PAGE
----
EB-5 Fraud


  • Have you been promised permanent residency or guaranteed a green card?
  • Were you offered an opportunity with little to no risk? 
  • Were you told to expect consistently high returns on your investment?
  • Did your investment involve layers of companies run by the same individuals?

If you invested with an EB-5 Regional Center and answered yes to any of the questions above, then you may have been the victim of EB-5 fraud.



The US Securities and Exchange Commission (SEC) and US Citizenship and Immigration Services (USCIS) have warned individual investors about fraudulent investment scams that seek to take advantage of the EB-5 Immigrant Investor Program. Scams using the EB-5 investment program are aimed at foreign nationals who want to become permanent lawful residents of the United States through the Immigrant Investor Program.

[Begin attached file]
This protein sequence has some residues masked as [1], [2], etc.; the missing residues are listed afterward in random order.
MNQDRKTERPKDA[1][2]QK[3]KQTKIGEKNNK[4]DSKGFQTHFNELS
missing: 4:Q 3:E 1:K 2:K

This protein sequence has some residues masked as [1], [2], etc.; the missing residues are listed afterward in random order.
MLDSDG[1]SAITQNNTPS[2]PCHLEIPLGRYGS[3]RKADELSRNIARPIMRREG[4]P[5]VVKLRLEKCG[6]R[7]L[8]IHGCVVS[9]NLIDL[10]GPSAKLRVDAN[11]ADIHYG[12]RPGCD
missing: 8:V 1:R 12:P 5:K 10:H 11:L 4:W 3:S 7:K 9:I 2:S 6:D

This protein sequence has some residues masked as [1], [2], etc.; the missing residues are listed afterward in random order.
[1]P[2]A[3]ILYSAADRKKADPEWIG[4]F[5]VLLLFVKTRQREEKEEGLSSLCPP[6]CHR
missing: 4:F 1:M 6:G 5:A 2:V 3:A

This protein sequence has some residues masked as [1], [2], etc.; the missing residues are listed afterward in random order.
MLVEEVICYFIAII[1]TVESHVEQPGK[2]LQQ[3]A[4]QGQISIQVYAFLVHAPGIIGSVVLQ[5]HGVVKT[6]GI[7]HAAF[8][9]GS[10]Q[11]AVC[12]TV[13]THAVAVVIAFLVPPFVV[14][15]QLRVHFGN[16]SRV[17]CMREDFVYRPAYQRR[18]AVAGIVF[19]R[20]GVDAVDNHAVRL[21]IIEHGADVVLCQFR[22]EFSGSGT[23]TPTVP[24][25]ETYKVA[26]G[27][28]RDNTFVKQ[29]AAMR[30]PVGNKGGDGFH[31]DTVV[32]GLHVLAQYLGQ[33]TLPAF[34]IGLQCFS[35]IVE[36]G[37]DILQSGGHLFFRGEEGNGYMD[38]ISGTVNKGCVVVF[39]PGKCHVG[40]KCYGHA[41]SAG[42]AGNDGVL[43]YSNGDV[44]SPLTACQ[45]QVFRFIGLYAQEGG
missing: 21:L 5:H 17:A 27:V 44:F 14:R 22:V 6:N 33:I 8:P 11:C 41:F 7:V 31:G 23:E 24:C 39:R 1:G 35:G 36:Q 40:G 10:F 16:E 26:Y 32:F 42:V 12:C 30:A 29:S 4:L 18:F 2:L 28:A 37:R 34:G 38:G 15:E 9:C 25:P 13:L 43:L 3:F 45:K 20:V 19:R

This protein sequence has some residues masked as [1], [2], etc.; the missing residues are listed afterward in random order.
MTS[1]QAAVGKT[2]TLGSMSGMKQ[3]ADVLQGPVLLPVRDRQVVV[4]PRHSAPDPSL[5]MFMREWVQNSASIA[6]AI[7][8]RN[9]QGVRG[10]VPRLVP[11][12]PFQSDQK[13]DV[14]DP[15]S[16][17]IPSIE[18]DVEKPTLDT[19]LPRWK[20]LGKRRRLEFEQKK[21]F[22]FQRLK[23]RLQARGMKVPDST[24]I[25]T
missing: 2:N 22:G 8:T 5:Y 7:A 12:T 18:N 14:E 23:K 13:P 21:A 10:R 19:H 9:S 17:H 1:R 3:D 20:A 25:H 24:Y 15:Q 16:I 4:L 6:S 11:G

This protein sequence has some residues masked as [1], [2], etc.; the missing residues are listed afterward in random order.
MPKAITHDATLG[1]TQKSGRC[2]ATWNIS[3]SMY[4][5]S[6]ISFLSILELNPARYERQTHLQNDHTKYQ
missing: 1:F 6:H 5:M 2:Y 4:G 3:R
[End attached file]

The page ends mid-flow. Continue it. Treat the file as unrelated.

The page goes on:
The SEC has coordinated with USCIS and taken emergency enforcement actions against fraudulent securities offerings conducted by EB-5 Regional Centers. Through its enforcement actions, the SEC has recovered hundreds of millions of dollars from  EB-5 Regional Centers that engaged in fraudulent schemes such as misusing investment funds, misrepresenting material information, and self-dealing. Unfortunately, despite SEC enforcement, the individual investors that fall victim to an EB-5 Regional Center’s fraudulent scheme rarely reclaim the funds they invested.


If you believe that you may have been the victim of an EB-5 Regional Center scam, please contact us.

Regional Centers Are Charged With Billions of Dollars In Fraud Scheme Each Year. Don’t Let Them Get Away Without A Fight.

Fraudulent EB-5 schemes